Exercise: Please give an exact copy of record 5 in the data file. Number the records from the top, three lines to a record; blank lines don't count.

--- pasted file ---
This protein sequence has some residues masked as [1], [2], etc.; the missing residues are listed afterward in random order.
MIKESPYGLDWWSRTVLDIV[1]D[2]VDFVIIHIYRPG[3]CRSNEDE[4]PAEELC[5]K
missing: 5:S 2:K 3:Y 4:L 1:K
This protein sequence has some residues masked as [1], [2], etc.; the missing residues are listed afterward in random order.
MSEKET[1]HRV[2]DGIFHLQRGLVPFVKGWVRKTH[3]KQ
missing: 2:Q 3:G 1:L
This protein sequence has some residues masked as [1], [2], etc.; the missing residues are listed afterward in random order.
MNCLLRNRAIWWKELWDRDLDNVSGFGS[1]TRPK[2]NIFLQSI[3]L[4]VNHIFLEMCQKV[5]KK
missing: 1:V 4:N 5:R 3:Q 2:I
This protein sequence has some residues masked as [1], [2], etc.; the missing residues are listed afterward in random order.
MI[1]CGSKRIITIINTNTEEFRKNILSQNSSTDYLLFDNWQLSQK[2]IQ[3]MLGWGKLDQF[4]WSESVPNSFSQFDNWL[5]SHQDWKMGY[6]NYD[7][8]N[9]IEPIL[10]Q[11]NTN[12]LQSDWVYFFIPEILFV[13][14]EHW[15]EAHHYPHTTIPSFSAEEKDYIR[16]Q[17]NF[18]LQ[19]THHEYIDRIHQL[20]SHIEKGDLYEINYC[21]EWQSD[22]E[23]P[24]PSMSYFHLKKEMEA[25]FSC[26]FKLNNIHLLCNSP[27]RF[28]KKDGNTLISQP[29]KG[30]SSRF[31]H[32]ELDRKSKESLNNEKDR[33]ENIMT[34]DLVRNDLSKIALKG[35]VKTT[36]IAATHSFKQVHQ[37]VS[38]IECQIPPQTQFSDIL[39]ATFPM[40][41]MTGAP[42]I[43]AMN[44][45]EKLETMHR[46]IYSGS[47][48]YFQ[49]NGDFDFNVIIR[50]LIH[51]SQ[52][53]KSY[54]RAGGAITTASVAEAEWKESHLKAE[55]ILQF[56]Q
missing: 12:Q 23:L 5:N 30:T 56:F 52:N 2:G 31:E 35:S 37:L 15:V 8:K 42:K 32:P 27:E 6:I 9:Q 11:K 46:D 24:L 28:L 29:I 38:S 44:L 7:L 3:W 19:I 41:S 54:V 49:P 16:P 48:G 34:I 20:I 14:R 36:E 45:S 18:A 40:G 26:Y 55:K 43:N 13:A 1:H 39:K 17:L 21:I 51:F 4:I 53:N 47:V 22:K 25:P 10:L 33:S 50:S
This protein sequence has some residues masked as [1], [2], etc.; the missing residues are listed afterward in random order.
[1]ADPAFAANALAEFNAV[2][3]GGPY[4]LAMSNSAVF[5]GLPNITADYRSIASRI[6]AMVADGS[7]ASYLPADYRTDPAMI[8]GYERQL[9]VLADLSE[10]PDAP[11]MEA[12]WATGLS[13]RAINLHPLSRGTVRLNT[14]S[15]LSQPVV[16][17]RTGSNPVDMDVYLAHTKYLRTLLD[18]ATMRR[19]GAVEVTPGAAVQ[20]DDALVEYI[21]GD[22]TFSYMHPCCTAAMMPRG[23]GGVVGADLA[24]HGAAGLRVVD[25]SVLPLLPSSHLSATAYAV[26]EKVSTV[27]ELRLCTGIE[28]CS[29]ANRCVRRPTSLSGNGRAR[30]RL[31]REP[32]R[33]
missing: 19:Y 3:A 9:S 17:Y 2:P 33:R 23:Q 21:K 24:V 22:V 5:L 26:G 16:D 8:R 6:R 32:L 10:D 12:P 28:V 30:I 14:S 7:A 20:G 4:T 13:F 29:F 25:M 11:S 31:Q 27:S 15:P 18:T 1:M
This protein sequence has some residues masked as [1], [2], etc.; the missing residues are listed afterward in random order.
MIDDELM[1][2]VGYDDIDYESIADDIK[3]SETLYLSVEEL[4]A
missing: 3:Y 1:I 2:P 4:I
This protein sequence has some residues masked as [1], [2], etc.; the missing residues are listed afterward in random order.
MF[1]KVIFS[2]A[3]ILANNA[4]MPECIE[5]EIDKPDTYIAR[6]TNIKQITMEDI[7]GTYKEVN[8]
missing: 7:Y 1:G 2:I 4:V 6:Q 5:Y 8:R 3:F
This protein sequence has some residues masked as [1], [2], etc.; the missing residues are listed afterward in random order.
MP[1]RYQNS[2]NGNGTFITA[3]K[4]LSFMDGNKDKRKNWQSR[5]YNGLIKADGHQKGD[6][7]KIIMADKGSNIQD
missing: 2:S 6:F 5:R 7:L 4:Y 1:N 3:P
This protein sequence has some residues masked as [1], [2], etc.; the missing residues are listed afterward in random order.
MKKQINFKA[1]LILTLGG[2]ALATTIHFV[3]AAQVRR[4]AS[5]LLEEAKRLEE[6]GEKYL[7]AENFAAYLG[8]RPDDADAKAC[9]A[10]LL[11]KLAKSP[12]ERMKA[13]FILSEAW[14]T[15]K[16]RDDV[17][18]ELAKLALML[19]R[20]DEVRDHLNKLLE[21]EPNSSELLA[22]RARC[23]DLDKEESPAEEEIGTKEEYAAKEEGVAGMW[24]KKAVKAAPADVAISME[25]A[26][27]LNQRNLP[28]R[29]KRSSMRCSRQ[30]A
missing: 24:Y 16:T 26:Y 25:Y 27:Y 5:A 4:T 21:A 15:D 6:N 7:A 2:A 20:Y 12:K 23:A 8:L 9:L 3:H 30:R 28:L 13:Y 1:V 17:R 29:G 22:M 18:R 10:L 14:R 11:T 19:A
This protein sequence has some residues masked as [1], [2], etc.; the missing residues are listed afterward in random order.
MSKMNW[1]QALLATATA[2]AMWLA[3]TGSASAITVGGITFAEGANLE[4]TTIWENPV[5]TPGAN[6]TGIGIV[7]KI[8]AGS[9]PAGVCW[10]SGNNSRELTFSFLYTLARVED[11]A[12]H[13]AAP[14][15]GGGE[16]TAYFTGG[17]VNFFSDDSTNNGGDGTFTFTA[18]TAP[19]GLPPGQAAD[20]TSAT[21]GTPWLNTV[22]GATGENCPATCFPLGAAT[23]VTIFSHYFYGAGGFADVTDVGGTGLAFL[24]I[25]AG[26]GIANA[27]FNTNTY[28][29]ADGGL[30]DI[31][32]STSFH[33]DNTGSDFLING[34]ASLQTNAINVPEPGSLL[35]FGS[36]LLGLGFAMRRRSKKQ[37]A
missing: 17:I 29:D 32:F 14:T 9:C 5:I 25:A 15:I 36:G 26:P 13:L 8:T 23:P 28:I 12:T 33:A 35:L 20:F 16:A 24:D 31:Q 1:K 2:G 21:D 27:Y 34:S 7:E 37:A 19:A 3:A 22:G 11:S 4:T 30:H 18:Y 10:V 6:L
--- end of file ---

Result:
This protein sequence has some residues masked as [1], [2], etc.; the missing residues are listed afterward in random order.
[1]ADPAFAANALAEFNAV[2][3]GGPY[4]LAMSNSAVF[5]GLPNITADYRSIASRI[6]AMVADGS[7]ASYLPADYRTDPAMI[8]GYERQL[9]VLADLSE[10]PDAP[11]MEA[12]WATGLS[13]RAINLHPLSRGTVRLNT[14]S[15]LSQPVV[16][17]RTGSNPVDMDVYLAHTKYLRTLLD[18]ATMRR[19]GAVEVTPGAAVQ[20]DDALVEYI[21]GD[22]TFSYMHPCCTAAMMPRG[23]GGVVGADLA[24]HGAAGLRVVD[25]SVLPLLPSSHLSATAYAV[26]EKVSTV[27]ELRLCTGIE[28]CS[29]ANRCVRRPTSLSGNGRAR[30]RL[31]REP[32]R[33]
missing: 19:Y 3:A 9:S 17:Y 2:P 33:R 23:Q 21:K 24:V 22:V 5:L 26:G 16:D 8:R 6:R 32:L 10:D 12:P 28:V 30:I 14:S 7:A 20:G 4:T 13:F 29:F 25:M 11:S 31:Q 27:S 15:P 18:T 1:M